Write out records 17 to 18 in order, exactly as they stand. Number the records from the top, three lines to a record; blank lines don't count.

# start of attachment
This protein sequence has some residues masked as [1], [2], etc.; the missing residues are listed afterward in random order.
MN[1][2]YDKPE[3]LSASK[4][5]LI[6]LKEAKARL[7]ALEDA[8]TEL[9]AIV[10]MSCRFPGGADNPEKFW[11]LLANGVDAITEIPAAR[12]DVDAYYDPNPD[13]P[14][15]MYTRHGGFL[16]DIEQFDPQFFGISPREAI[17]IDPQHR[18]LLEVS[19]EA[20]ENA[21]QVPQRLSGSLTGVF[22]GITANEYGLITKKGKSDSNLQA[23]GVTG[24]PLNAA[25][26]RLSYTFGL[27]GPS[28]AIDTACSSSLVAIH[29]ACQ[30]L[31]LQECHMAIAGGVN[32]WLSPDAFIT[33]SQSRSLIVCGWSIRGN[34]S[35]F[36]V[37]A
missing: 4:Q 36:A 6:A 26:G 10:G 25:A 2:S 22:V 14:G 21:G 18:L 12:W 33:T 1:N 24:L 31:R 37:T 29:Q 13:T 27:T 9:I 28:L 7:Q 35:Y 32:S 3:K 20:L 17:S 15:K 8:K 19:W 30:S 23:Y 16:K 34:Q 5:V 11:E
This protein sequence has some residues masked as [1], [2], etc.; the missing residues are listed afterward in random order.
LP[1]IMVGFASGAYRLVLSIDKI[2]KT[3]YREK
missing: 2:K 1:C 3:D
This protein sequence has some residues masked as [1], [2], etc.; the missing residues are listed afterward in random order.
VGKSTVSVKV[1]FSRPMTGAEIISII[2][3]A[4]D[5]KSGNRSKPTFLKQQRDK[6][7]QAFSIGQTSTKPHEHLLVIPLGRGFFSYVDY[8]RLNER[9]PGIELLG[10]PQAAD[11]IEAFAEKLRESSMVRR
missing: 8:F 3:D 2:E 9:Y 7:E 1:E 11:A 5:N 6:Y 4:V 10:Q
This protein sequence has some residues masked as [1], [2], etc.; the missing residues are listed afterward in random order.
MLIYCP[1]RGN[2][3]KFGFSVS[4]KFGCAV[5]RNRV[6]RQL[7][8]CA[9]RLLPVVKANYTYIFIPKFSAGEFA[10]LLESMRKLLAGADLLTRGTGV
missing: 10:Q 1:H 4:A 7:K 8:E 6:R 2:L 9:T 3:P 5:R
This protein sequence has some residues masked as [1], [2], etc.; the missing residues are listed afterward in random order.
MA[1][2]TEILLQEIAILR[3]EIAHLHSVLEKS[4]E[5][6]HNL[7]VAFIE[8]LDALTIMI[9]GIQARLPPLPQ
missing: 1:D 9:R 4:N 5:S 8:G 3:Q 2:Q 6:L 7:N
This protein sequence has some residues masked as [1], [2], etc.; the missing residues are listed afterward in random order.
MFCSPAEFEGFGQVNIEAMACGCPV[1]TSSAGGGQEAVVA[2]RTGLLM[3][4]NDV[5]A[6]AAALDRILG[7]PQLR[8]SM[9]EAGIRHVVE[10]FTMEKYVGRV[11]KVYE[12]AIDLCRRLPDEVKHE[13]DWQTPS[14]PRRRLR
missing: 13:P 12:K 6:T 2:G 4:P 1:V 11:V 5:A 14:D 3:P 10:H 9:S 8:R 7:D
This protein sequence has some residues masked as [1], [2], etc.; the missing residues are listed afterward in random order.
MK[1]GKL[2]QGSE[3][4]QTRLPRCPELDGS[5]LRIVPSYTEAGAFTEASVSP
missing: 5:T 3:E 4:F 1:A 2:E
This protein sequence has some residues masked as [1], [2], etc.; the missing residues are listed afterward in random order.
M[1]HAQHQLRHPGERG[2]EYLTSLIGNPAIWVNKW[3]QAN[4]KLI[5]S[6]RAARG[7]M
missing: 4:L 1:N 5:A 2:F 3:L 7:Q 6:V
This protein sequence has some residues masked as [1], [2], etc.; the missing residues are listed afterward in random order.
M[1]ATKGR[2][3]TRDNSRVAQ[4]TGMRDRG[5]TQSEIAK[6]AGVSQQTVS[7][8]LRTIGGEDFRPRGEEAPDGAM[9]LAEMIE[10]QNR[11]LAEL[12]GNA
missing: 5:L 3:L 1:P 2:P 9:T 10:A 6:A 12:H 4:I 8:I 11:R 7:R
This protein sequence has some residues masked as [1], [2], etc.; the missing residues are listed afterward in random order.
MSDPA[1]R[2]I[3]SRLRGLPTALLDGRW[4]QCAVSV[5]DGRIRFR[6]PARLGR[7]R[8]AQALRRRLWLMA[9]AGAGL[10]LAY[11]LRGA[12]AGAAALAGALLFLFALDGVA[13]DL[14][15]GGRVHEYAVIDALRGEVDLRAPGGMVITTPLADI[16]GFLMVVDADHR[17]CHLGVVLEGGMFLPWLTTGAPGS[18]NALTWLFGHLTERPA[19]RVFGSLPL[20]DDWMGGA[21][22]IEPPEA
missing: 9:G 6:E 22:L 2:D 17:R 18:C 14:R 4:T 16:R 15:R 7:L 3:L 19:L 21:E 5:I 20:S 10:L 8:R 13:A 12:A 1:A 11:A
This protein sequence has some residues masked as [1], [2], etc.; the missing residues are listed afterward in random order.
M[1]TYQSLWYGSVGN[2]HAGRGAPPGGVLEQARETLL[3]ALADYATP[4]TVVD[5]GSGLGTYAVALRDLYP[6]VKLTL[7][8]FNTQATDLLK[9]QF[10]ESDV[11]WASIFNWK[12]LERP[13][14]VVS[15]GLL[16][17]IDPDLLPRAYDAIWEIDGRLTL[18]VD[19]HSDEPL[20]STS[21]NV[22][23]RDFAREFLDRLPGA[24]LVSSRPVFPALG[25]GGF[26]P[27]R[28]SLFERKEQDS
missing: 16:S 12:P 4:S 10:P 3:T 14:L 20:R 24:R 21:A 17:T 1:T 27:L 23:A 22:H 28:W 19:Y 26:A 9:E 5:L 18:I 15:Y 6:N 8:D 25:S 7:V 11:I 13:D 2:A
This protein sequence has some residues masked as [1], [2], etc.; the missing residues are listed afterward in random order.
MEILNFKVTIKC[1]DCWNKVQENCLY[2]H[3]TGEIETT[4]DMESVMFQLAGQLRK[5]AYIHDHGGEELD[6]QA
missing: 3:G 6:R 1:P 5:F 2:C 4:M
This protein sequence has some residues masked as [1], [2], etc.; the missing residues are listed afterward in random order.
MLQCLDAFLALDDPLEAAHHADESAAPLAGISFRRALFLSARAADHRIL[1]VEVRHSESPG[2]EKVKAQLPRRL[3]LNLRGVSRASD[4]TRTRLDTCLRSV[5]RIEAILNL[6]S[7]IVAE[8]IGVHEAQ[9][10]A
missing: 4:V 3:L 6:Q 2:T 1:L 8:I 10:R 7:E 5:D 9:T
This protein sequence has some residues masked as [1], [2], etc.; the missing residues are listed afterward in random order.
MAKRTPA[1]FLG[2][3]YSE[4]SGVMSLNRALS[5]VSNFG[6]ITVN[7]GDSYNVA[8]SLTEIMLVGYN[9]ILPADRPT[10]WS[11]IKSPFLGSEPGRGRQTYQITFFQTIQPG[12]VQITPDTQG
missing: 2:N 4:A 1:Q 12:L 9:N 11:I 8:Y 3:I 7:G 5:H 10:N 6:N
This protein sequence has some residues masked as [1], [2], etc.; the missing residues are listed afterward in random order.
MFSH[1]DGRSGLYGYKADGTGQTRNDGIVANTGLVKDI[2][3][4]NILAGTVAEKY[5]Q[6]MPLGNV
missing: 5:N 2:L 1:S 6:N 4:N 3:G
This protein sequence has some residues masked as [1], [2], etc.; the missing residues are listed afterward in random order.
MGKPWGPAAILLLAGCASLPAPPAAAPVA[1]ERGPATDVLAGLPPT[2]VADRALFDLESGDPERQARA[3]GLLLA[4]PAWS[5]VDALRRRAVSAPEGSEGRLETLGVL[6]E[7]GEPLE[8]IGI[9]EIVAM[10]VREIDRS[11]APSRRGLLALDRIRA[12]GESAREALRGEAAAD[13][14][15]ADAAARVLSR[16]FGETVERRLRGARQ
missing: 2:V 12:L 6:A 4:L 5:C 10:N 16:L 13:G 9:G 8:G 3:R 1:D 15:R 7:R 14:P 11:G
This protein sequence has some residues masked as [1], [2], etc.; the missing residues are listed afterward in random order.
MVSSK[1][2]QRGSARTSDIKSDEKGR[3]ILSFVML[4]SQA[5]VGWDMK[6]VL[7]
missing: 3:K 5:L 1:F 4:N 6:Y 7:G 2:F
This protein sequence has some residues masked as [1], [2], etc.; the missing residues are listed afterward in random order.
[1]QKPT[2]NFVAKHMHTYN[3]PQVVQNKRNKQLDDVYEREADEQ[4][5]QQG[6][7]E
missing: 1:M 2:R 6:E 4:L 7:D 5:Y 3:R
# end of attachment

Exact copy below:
This protein sequence has some residues masked as [1], [2], etc.; the missing residues are listed afterward in random order.
MVSSK[1][2]QRGSARTSDIKSDEKGR[3]ILSFVML[4]SQA[5]VGWDMK[6]VL[7]
missing: 3:K 5:L 1:F 4:N 6:Y 7:G 2:F
This protein sequence has some residues masked as [1], [2], etc.; the missing residues are listed afterward in random order.
[1]QKPT[2]NFVAKHMHTYN[3]PQVVQNKRNKQLDDVYEREADEQ[4][5]QQG[6][7]E
missing: 1:M 2:R 6:E 4:L 7:D 5:Y 3:R